Charles Carrol Bonney, 1831-1903

[Mentioned in Miscellaneous Writings, p. 312]

Charles Carrol Bonney, a great lawyer, was also a prominent educator and helped to establish the educational system of Illinois. He grew up on his father's farm in Hamilton, New York, and attended what is now known as Colgate University.

In 1850 Bonney moved to Peoria, Illinois, where he opened the Peoria Institute and continued in spare moments his study of law. He was admitted to the Illinois bar in 1852 and the same year was named a lecturer on educational topics for Peoria County. Later he served as vice-president of the Illinois State Teachers Association and was largely responsible for the holding of the first state educational convention. His tremendous energy enabled him also to take part in politics.

Bonney settled in Chicago in 1860 and became one of its leading citizens, acquiring more and more stature as a lawyer. He lectured on medical jurisprudence at Hahnemann Medical College, Philadelphia, Pennsylvania, served as President of the Illinois State Bar Association, and wrote "A Summary of the Law of Marine, Fire and Life Insurance" and "Executive Power and the Enforcement of the Laws." Two statements characteristic of his thought are: "The foundation principle of constitutional government is the truth that there are certain transcendent rules that even rulers should obey," and, "If the laws are defective, amend them; if oppressive, repeal them, but while they stand, enforce them. Only this, is rational government."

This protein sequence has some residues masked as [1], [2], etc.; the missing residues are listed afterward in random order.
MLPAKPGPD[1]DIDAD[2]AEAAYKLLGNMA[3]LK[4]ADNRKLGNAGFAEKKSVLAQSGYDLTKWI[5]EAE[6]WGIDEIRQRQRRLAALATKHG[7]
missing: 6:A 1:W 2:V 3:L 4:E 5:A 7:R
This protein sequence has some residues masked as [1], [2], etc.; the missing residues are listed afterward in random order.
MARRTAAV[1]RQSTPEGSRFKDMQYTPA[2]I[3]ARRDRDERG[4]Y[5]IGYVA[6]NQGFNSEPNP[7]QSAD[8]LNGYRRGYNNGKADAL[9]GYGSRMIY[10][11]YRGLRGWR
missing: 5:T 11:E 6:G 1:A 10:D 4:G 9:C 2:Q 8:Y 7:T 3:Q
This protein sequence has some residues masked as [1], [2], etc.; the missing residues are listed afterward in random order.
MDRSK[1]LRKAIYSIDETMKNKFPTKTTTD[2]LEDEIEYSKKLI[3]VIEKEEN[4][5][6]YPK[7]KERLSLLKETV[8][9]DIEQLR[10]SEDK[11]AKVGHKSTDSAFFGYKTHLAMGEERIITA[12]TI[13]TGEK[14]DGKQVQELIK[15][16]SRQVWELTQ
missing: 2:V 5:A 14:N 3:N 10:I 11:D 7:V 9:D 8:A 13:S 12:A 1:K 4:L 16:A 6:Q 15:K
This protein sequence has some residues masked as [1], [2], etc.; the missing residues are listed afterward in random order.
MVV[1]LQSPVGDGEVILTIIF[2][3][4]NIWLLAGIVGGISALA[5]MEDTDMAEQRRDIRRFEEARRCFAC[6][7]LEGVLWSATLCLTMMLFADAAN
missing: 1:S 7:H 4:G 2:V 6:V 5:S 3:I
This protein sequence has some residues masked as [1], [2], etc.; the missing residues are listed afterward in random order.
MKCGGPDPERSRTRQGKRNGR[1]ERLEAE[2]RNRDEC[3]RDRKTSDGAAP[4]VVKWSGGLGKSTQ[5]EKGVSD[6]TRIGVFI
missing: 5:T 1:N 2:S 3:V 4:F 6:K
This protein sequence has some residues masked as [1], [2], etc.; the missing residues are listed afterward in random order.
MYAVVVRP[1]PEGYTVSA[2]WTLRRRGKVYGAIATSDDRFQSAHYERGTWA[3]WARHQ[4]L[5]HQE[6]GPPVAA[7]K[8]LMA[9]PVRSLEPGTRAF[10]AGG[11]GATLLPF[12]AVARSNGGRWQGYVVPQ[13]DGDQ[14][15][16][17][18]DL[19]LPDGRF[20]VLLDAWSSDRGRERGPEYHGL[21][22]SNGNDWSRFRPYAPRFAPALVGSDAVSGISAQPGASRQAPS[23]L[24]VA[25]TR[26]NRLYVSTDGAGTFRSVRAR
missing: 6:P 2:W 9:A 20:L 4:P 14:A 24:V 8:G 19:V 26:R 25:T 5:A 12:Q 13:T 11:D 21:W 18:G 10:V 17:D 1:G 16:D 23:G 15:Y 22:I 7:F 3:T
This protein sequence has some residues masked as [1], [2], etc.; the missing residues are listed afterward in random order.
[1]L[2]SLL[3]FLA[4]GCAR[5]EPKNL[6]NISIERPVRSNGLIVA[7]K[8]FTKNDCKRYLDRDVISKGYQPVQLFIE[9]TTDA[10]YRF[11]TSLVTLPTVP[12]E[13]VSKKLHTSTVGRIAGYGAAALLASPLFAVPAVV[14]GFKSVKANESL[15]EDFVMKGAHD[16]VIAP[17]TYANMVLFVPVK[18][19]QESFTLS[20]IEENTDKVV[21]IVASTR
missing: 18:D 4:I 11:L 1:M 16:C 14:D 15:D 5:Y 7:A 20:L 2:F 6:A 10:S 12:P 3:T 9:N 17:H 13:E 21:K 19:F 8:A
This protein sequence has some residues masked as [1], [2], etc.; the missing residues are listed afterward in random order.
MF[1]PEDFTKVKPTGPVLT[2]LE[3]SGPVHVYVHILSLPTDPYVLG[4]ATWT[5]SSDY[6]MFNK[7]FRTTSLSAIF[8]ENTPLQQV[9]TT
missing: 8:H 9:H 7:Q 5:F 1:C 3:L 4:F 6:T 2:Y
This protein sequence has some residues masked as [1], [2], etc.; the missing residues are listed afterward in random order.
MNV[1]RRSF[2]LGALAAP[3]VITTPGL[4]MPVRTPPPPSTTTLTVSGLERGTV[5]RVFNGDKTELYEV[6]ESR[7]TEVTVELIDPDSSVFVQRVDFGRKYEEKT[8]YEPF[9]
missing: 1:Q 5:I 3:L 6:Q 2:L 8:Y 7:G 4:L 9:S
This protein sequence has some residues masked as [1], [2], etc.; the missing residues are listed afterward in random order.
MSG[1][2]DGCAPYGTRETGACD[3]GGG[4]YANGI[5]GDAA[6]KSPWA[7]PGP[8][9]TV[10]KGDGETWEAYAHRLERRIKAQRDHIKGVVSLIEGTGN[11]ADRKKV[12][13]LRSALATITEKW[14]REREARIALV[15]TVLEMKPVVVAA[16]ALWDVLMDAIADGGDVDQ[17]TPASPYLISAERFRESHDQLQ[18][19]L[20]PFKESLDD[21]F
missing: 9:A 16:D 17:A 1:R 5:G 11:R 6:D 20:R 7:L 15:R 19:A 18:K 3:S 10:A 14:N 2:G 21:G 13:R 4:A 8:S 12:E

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Signs of the Times
June 14, 1958

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